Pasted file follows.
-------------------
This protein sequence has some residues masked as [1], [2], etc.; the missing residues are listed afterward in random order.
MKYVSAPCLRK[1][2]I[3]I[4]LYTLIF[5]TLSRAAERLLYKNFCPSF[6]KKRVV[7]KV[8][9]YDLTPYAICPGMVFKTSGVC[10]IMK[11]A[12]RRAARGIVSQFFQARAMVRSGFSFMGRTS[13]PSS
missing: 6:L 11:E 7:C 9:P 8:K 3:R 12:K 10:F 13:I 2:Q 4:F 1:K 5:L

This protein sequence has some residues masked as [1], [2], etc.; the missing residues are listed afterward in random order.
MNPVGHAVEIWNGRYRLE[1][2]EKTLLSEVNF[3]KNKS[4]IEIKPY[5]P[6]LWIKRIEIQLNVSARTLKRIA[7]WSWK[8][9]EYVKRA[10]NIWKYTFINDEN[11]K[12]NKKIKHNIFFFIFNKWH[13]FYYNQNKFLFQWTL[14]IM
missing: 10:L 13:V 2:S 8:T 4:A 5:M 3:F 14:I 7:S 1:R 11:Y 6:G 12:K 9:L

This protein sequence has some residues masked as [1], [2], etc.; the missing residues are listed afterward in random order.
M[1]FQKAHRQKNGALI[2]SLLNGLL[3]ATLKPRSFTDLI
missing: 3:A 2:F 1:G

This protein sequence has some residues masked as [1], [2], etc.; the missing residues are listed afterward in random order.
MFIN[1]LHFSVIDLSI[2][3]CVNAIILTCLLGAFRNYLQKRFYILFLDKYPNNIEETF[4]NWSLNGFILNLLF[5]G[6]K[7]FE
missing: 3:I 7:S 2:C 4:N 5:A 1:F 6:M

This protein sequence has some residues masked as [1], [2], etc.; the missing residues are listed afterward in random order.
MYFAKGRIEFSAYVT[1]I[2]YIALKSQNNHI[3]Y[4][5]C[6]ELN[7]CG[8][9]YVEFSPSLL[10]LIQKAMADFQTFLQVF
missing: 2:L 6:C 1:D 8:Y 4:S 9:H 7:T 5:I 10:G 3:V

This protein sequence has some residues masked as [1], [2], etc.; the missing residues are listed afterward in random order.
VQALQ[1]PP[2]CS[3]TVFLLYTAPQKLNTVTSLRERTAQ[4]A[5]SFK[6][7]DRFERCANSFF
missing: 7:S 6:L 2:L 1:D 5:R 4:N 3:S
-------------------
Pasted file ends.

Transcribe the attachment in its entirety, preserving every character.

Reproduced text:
This protein sequence has some residues masked as [1], [2], etc.; the missing residues are listed afterward in random order.
MKYVSAPCLRK[1][2]I[3]I[4]LYTLIF[5]TLSRAAERLLYKNFCPSF[6]KKRVV[7]KV[8][9]YDLTPYAICPGMVFKTSGVC[10]IMK[11]A[12]RRAARGIVSQFFQARAMVRSGFSFMGRTS[13]PSS
missing: 6:L 11:E 7:C 9:P 8:K 3:R 12:K 10:F 13:I 2:Q 4:F 1:K 5:L

This protein sequence has some residues masked as [1], [2], etc.; the missing residues are listed afterward in random order.
MNPVGHAVEIWNGRYRLE[1][2]EKTLLSEVNF[3]KNKS[4]IEIKPY[5]P[6]LWIKRIEIQLNVSARTLKRIA[7]WSWK[8][9]EYVKRA[10]NIWKYTFINDEN[11]K[12]NKKIKHNIFFFIFNKWH[13]FYYNQNKFLFQWTL[14]IM
missing: 10:L 13:V 2:S 8:T 4:A 5:M 3:F 14:I 7:S 1:R 11:Y 6:G 12:K 9:L

This protein sequence has some residues masked as [1], [2], etc.; the missing residues are listed afterward in random order.
M[1]FQKAHRQKNGALI[2]SLLNGLL[3]ATLKPRSFTDLI
missing: 3:A 2:F 1:G

This protein sequence has some residues masked as [1], [2], etc.; the missing residues are listed afterward in random order.
MFIN[1]LHFSVIDLSI[2][3]CVNAIILTCLLGAFRNYLQKRFYILFLDKYPNNIEETF[4]NWSLNGFILNLLF[5]G[6]K[7]FE
missing: 3:I 7:S 2:C 4:N 5:A 1:F 6:M

This protein sequence has some residues masked as [1], [2], etc.; the missing residues are listed afterward in random order.
MYFAKGRIEFSAYVT[1]I[2]YIALKSQNNHI[3]Y[4][5]C[6]ELN[7]CG[8][9]YVEFSPSLL[10]LIQKAMADFQTFLQVF
missing: 2:L 6:C 1:D 8:Y 4:S 9:H 7:T 5:I 10:G 3:V

This protein sequence has some residues masked as [1], [2], etc.; the missing residues are listed afterward in random order.
VQALQ[1]PP[2]CS[3]TVFLLYTAPQKLNTVTSLRERTAQ[4]A[5]SFK[6][7]DRFERCANSFF
missing: 7:S 6:L 2:L 1:D 5:R 4:N 3:S